US researchers have some good news for people above 50 dealing with high blood pressure. They have found a new systolic target they should aim for and it’s 120mm, much lower than the current 140mm.
The new low was found to have reduced rates of cardiovascular problems, such as heart attacks and failure, by a third, and of death by a quarter, in a large study covering 9,300 individuals aged 50 and above.
“This study provides potentially lifesaving information that will be useful to health care providers as they consider the best treatment options for some of their patients, particularly those over the age of 50,” said Gary H Gibbons, MD, director of the National Heart, Lung, and Blood Institute (NHLBI), the primary sponsor of the study.
The findings were considered so significant that they were announced a year before the pre-arranged closure date. “NIH (National Institutes of Health — something like AIIMS) stopped the blood pressure intervention earlier than originally planned in order to quickly disseminate the significant preliminary results,” the study’s sponsor said in a statement.
Systolic blood pressure measure — the higher reading — of under 140mm Hg has long been recommended as the target for healthy adults (130mm for those with diabetes and kidney diseases) the world over, including India.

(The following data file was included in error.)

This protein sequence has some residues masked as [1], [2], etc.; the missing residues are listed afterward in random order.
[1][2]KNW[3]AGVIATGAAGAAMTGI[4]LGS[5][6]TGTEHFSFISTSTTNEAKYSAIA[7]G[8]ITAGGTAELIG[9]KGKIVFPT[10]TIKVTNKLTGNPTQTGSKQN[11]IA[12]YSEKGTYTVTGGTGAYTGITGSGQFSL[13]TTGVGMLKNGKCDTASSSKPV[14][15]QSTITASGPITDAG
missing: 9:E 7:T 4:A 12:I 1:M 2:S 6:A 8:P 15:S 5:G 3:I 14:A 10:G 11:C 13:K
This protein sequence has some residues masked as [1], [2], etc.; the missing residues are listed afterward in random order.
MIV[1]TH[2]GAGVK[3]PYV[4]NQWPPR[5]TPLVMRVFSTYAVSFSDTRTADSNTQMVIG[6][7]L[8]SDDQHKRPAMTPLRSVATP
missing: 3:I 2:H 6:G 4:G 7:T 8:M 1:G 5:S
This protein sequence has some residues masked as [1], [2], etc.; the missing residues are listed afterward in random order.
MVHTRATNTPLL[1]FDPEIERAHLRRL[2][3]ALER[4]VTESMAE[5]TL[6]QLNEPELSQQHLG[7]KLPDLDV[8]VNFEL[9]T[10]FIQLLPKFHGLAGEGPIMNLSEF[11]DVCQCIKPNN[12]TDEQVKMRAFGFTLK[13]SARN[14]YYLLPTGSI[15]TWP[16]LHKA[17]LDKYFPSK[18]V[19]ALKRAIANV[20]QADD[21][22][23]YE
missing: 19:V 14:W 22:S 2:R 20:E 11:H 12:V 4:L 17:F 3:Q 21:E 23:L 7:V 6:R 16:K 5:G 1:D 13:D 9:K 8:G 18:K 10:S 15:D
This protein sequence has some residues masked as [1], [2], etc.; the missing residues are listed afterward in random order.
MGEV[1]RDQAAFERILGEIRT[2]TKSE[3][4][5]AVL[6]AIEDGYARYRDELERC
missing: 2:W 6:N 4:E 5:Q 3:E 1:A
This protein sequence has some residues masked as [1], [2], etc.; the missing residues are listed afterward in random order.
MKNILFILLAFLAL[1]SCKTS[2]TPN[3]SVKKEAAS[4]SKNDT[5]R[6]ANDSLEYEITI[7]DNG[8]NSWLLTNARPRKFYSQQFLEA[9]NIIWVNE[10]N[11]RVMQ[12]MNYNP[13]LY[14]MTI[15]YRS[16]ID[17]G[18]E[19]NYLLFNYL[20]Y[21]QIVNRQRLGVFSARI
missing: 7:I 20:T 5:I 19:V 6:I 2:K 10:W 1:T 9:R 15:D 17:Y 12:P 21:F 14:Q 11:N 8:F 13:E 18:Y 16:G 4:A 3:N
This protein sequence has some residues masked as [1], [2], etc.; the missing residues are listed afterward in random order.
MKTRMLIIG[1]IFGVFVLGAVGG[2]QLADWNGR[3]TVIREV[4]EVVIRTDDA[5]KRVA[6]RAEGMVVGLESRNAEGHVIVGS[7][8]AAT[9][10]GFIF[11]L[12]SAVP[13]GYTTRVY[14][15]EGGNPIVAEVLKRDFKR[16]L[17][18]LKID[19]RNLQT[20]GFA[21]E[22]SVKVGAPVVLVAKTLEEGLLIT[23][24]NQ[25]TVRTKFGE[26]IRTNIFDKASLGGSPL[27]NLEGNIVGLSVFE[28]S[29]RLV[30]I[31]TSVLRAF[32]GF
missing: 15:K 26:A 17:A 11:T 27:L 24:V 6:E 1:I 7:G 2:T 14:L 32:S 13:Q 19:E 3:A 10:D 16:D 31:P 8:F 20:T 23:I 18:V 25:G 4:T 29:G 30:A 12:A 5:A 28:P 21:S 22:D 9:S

Called SPRINT (Systolic Blood Pressure Intervention Trial), the study started in 2009 and covered more than 9,300 individuals recruited from all over the US and Puerto Rico.
They were split into two groups. One group received medication aimed at achieving systolic blood pressure of 140mm and under. They received an average of two different blood pressure medicines, said the announcement. The other group was given an average of three medications, targeted at 120mm.
“Our results provide important evidence that treating blood pressure to a lower goal in older or high-risk patients can be beneficial and yield better health results overall,” said Lawrence Fine, head of the clinical applications and prevention branch at NHLBI.
But, he added, “Patients should talk to their doctor to determine whether this lower goal is best for their individual care”.
The researchers also warned that the study did not cover individuals with patients with diabetes, prior stroke, or polycystic kidney disease.